A creditor seeking to establish nondischargeability under § 523(a) must do so by the preponderance of the evidence. Grogan v. Garner, 498 U.S. 279, 291, 111 S.Ct. 654, 112 L.Ed.2d 755 (1991). Parties may invoke collateral estoppel to preclude relitigation of the elements necessary to meet a § 523(a) exception. Id. at 285 n. 11, 111 S.Ct. 654; see also, e.g., In re Docteroff, 133 F.3d 210, 215 (3d Cir. 1997) ("Collateral estoppel is applicable if the facts established by the previous judgment... meet the requirements of nondischargeability...."). Federal principles of collateral estoppel, which we apply to establish the preclusive effect of a prior federal judgment, require that "(1) the identical issue was raised in a previous proceeding; (2) the issue was actually litigated and decided in the previous proceeding; (3) the party had a full and fair opportunity to litigate the issue; and (4) the resolution of the issue was necessary to support a valid and final judgment on the merits." Purdy v. Zeldes, 337 F.3d 253, 258 & n. 5 (2d Cir.2003) (internal quotation marks omitted).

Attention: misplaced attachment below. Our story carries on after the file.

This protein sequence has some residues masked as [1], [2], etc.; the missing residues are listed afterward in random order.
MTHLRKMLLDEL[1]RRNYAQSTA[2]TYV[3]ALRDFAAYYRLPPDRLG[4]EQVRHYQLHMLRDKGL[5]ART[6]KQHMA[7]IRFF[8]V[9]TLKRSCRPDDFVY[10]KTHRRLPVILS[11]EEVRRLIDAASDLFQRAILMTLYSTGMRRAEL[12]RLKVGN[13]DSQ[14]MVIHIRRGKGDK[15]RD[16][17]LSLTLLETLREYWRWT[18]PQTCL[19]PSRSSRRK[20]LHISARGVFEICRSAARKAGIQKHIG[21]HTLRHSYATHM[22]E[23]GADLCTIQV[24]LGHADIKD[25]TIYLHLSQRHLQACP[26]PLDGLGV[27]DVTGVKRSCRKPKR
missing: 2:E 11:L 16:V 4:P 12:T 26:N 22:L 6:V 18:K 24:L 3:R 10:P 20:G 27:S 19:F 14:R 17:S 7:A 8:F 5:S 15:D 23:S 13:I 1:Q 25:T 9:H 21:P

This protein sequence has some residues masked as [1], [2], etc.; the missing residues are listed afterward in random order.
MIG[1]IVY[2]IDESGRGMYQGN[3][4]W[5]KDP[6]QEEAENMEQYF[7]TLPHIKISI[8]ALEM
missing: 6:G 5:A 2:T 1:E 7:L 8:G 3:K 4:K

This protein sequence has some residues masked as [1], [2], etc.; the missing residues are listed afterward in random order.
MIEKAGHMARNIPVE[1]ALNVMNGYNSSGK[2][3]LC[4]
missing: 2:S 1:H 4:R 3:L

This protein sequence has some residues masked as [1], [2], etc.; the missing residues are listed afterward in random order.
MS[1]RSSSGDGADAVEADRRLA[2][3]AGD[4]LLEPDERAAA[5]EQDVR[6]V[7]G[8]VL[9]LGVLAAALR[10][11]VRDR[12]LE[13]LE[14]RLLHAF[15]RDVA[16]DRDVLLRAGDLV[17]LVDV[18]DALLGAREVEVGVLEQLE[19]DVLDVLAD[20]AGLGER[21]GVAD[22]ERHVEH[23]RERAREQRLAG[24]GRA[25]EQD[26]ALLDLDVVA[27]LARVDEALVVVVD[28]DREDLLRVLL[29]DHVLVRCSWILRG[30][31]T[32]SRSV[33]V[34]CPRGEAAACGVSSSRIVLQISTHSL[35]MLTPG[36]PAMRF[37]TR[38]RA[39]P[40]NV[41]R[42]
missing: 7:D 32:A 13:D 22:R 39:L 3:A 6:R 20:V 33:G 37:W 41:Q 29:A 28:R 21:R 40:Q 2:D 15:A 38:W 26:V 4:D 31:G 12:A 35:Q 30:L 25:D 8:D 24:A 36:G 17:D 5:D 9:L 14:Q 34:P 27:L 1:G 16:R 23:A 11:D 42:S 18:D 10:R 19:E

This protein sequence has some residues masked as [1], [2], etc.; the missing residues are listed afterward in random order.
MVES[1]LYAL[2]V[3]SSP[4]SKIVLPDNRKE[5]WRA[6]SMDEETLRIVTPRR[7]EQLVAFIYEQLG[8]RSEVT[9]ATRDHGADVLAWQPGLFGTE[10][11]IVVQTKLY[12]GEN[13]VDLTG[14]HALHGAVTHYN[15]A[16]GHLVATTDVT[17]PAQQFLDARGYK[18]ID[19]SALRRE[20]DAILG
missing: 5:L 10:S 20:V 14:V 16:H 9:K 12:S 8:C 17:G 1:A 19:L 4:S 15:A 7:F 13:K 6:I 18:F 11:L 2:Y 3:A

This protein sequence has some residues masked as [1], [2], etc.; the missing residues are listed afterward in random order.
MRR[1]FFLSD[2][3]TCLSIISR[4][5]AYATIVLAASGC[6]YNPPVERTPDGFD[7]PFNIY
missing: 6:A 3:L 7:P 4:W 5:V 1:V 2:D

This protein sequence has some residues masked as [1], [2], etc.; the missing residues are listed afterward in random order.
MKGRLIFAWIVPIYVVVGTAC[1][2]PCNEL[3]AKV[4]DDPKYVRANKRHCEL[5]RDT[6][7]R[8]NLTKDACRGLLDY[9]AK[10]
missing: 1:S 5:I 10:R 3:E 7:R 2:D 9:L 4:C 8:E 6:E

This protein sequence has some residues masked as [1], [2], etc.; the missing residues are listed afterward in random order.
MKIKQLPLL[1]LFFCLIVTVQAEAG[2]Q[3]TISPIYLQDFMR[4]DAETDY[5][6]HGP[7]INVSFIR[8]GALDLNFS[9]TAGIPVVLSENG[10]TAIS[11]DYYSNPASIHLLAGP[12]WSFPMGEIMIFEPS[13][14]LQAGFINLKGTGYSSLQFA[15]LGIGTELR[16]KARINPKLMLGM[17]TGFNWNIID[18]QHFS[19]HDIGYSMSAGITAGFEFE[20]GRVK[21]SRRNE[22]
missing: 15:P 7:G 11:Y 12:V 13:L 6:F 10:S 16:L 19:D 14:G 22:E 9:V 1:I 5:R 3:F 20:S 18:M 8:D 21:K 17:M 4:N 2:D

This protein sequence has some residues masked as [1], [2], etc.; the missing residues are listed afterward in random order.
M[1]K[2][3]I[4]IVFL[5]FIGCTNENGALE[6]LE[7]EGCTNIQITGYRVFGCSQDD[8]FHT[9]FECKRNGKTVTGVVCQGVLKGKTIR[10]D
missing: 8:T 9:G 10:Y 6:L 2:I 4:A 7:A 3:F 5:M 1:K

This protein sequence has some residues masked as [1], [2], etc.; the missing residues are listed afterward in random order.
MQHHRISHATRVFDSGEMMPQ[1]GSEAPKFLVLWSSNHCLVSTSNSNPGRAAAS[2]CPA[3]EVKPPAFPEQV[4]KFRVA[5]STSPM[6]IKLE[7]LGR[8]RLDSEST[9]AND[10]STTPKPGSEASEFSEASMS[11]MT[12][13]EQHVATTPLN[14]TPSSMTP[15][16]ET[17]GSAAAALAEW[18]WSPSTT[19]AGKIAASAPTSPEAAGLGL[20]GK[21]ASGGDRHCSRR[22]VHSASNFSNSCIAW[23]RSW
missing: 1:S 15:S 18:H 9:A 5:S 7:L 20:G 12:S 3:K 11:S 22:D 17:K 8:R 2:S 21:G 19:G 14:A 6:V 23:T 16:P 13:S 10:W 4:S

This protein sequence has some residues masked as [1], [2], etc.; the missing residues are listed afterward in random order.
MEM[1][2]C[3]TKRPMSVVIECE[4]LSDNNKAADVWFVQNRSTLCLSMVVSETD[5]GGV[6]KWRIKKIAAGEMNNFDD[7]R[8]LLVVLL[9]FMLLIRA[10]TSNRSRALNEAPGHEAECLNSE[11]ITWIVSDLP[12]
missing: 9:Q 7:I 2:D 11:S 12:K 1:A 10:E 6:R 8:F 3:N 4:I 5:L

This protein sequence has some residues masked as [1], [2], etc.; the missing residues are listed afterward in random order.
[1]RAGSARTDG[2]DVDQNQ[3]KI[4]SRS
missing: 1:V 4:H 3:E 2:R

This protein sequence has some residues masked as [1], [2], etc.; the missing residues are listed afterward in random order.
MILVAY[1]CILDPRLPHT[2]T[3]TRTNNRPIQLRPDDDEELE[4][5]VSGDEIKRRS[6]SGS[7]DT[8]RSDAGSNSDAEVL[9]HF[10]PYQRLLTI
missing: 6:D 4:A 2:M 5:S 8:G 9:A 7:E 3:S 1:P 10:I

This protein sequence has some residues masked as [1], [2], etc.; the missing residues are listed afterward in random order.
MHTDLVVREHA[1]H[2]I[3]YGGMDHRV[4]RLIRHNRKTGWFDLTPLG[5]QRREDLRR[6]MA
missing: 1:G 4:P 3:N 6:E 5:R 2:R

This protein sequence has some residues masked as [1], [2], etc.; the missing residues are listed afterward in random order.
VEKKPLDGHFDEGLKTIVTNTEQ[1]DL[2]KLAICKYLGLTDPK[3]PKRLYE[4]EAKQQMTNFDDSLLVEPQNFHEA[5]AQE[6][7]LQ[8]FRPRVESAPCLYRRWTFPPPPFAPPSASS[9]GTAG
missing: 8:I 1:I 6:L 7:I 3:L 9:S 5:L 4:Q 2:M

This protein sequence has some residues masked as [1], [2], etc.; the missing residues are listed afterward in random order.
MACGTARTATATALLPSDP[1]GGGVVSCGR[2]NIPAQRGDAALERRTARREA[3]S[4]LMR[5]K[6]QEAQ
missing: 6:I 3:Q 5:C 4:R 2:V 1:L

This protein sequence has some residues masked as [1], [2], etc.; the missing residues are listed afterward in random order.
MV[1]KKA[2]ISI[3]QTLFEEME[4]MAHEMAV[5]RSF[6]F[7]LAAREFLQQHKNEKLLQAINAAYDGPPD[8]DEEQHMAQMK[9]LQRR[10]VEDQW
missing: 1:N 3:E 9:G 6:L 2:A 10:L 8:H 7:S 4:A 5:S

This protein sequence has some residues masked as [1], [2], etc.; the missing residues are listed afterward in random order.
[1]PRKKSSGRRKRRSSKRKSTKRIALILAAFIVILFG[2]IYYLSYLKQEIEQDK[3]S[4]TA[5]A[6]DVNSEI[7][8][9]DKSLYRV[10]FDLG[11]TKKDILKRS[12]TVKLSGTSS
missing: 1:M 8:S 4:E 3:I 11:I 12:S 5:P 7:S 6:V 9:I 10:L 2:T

Collateral estoppel applies here to facts found by Judge Melancon concerning the nature of Ball's conduct in the Gautreau proceeding. Those facts were fully litigated in the evidentiary hearing before the Louisiana district court and were necessary to Judge Melancon's decision to impose sanctions against Ball.1 In fact, both parties urge us to apply collateral estoppel to the judge's findings; they disagree only as to the effect of those findings on the present proceeding. Ball argues that Judge Melancon merely found his actions unreasonable and that we are now estopped from finding that Ball's actions were malicious. A.O. Smith contends that the judge necessarily determined that Ball acted maliciously when he imposed sanctions under 28 U.S.C. § 1927.